For 2014, the stock should follow production higher and hit $17/share. After all, KOG has a 2013 yearly high of $14.11 and now trades at a relatively low PE of 24 considering its production growth rate.
The risk with Kodiak would be if a glut of shale light-sweet builds up in the Gulf Coast region that could back up all the way to North Dakota and affect realized prices for the Bakken producers. However, a recent Reuters article reported that U.S. Energy Secretary Ernest Moniz was at an industry conference in New York when he said some energy policies, such as the crude export ban, "deserve some new analysis and examination" since the current domestic energy picture "looks nothing like the 1970s." Senators from both the Republican and Democratic sides are also saying obstacles to exports need to be removed. Some doubt the Obama administration will take any steps to help shale oil producers. However, I would remind folks of the recent and pragmatic changes the administration made to the ridiculous ethanol mandates. Net-net, I believe chances are better than 50-50 that some easing of the crude oil export ban will be seen in 2014. That will be great news for KOG and all the shale oil producers.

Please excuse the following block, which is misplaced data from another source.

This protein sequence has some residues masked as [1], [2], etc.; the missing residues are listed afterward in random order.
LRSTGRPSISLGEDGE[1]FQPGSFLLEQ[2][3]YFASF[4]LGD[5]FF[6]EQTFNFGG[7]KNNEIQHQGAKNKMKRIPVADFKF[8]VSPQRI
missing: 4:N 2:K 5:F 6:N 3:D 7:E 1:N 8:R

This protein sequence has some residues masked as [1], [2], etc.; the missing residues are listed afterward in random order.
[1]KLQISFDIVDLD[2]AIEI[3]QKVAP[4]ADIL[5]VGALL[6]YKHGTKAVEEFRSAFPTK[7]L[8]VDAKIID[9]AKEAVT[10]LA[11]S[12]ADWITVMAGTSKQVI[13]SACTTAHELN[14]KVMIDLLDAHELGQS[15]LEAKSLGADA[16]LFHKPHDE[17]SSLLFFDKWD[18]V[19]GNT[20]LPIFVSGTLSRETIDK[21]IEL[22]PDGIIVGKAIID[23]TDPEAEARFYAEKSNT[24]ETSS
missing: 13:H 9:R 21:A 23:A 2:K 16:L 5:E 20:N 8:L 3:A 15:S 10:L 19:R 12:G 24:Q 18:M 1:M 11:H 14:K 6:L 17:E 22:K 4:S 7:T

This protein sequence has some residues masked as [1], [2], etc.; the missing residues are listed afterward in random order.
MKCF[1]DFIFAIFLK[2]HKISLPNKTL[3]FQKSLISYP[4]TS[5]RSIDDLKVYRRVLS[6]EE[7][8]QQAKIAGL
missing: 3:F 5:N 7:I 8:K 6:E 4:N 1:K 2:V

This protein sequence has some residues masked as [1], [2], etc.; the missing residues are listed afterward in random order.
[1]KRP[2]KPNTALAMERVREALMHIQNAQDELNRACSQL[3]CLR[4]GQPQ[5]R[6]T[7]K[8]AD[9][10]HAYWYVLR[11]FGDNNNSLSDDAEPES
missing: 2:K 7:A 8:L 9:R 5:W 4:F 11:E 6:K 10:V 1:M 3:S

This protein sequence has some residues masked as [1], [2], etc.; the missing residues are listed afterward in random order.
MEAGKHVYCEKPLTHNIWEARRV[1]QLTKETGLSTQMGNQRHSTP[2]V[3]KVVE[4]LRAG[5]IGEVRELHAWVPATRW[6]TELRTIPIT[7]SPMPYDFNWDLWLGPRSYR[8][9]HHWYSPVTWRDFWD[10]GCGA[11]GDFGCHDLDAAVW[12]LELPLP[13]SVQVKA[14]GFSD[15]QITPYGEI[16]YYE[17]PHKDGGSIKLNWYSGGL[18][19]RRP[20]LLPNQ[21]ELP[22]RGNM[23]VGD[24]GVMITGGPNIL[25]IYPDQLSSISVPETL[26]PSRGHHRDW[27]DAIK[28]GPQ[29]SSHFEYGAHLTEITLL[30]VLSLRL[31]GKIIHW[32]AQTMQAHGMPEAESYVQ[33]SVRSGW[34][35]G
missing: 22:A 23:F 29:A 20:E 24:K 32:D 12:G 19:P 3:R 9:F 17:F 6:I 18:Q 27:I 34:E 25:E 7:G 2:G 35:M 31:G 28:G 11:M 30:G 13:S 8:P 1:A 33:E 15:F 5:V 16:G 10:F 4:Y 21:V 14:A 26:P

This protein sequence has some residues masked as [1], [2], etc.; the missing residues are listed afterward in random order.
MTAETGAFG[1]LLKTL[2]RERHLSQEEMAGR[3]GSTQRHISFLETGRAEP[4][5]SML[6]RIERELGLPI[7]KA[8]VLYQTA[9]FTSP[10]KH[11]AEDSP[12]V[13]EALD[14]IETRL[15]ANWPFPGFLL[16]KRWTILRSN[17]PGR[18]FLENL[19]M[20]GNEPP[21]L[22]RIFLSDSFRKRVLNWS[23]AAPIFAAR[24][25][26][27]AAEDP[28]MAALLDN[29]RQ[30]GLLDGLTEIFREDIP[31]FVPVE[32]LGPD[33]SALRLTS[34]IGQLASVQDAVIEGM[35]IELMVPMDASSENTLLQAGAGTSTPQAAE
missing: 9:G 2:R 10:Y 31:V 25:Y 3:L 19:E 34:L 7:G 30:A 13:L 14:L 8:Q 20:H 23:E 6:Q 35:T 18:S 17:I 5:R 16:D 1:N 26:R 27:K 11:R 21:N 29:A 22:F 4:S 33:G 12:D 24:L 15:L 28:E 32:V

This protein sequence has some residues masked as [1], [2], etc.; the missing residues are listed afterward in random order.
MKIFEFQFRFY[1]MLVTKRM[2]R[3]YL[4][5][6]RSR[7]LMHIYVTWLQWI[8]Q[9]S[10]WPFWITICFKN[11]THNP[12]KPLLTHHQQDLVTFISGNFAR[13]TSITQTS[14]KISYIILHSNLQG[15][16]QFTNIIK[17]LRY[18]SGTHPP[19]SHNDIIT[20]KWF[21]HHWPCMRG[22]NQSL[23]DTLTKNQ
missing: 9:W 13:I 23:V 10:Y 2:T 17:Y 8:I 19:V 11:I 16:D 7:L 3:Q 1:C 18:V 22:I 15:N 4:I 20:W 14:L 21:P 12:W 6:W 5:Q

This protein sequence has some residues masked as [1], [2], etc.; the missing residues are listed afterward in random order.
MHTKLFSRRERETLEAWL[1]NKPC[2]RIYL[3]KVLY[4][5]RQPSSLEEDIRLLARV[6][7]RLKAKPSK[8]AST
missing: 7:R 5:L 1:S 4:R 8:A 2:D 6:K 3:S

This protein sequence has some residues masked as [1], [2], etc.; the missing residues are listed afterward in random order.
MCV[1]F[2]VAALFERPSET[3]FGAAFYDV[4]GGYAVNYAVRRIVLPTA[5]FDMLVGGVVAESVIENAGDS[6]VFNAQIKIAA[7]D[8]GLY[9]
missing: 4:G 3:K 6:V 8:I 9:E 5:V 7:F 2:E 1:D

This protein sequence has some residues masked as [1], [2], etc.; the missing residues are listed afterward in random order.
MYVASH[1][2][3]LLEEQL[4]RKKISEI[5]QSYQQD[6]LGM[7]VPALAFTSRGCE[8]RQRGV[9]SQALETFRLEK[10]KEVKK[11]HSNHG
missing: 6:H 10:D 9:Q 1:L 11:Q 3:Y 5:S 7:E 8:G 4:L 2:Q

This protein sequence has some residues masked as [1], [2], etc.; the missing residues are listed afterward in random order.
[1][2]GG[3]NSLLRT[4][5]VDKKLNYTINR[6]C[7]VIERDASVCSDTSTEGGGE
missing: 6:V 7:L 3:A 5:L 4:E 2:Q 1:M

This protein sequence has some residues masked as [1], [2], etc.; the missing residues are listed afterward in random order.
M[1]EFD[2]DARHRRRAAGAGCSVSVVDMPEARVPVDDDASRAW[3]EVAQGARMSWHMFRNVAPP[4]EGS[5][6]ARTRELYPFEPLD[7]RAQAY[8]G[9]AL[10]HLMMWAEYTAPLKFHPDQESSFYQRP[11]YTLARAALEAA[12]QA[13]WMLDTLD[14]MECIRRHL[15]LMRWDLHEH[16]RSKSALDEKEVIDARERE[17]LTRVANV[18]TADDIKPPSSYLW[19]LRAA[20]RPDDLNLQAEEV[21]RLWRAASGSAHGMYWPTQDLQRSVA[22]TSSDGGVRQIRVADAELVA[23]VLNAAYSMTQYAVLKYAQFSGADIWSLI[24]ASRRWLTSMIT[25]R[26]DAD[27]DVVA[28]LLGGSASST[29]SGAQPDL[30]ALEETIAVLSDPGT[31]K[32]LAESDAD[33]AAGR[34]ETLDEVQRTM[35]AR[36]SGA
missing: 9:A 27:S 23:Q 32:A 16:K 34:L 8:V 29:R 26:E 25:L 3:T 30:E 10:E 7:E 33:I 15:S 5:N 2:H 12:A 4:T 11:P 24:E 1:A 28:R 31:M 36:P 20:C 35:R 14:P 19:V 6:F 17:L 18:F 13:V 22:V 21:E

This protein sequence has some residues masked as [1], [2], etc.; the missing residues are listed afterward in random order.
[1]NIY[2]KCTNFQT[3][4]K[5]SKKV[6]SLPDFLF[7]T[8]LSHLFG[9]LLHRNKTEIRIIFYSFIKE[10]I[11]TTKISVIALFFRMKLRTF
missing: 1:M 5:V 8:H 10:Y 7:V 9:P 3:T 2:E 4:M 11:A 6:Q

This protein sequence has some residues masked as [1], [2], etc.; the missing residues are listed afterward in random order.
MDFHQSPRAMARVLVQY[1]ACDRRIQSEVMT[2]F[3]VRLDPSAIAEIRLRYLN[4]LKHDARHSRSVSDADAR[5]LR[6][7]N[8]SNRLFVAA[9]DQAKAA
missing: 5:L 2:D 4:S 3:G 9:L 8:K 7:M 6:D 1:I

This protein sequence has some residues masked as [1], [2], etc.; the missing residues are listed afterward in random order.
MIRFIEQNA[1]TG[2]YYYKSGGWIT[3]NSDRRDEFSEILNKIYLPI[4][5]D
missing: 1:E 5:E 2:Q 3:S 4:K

Last but certainly not least is energy equipment provider Dril-Quip Corp. DRQ specializing in subsea equipment and services. The company raised 2013 yearly earnings guidance twice during the year. More importantly, as of the last quarter's earnings release, the company's reported backlog was up 54% year-over-year and the subsea tree awards estimated for 2014 are up 50%+. I believe DRQ could easily grow revenues by 40-50% in 2014. If the company can maintain margins in the realm of 25% in 2014, it would grow earnings by another 40%+ in 2014. That would put estimated earnings at $5.80/share. If the market continues to reward DRQ's growth outlook with a P/E=30, that would push the stock to $174/share by year-end 2014: over 50% above its recent trading level. I love this company.